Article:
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Am J Hypertens. 2008 Jul;21(7):753-8. doi: 10.1038/ajh.2008.176. Epub 2008 Apr 24.

Can validated wrist devices with position sensors replace arm devices for self-home blood pressure monitoring? A randomized crossover trial using ambulatory monitoring as reference.

Author information

1
Hypertension Center, Third University Department of Medicine, Sotiria Hospital, Athens, Greece. gstergi@med.uoa.gr

Abstract

BACKGROUND:

Electronic devices that measure blood pressure (BP) at the arm level are regarded as more accurate than wrist devices and are preferred for home BP (HBP) monitoring. Recently, wrist devices with position sensors have been successfully validated using established protocols. This study assessed whether HBP values measured with validated wrist devices are sufficiently reliable to be used for making patient-related decisions in clinical practice.

METHODS:

This randomized crossover study compared HBP measurements taken using validated wrist devices (wrist-HBP, Omron R7 with position sensor) with those taken using arm devices (arm-HBP, Omron 705IT), and also with measurements of awake ambulatory BP (ABP, SpaceLabs), in 79 subjects (36 men and 43 women) with hypertension. The mean age of the study population was 56.7 +/- 11.8 years, and 33 of the subjects were not under treatment for hypertension.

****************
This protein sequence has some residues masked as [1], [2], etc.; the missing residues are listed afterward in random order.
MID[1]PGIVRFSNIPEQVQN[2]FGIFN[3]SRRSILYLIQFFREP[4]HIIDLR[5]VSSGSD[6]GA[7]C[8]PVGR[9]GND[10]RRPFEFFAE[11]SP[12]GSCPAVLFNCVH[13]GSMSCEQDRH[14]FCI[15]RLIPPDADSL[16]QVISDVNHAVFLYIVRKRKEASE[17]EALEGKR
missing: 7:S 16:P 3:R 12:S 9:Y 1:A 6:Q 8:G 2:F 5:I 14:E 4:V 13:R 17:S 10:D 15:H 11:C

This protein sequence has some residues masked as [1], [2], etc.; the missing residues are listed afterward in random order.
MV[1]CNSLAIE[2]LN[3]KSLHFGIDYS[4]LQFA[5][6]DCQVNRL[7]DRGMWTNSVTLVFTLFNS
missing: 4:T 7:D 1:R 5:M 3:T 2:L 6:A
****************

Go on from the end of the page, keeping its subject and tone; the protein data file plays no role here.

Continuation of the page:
RESULTS:

The average arm-HBP was higher than the average wrist-HBP (mean difference, systolic 5.2 +/- 9.1 mm Hg, P < 0.001, and diastolic 2.2 +/- 6.7, P < 0.01). Twenty-seven subjects (34%) had a > or =10 mm Hg difference between systolic wrist-HBP and arm-HBP and twelve subjects (15%) showed similar levels of disparity in diastolic HBP readings. Strong correlations were found between arm-HBP and wrist-HBP (r 0.74/0.74, systolic/diastolic, P < 0.0001). However, ABP was more strongly correlated with arm-HBP (r 0.73/0.76) than with wrist-HBP (0.55/0.69). The wrist-arm HBP difference was associated with systolic ABP (r 0.34) and pulse pressure (r 0.29), but not with diastolic ABP, sex, age, arm circumference, and wrist circumference.

CONCLUSIONS:

There might be important differences in HBP measured using validated wrist devices with position sensor vs. arm devices, and these could impact decisions relating to the patient in clinical practice. Measurements taken using arm devices are more closely related to ABP values than those recorded by wrist devices. More research is needed before recommending the widespread use of wrist monitors in clinical practice. American Journal of Hypertension doi:10.1038/ajh.2008.176American Journal of Hypertension (2008); 21, 7, 753-758. doi:10.1038/ajh.2008.176.

PMID:
18443566
DOI:
10.1038/ajh.2008.176
[Indexed for MEDLINE]

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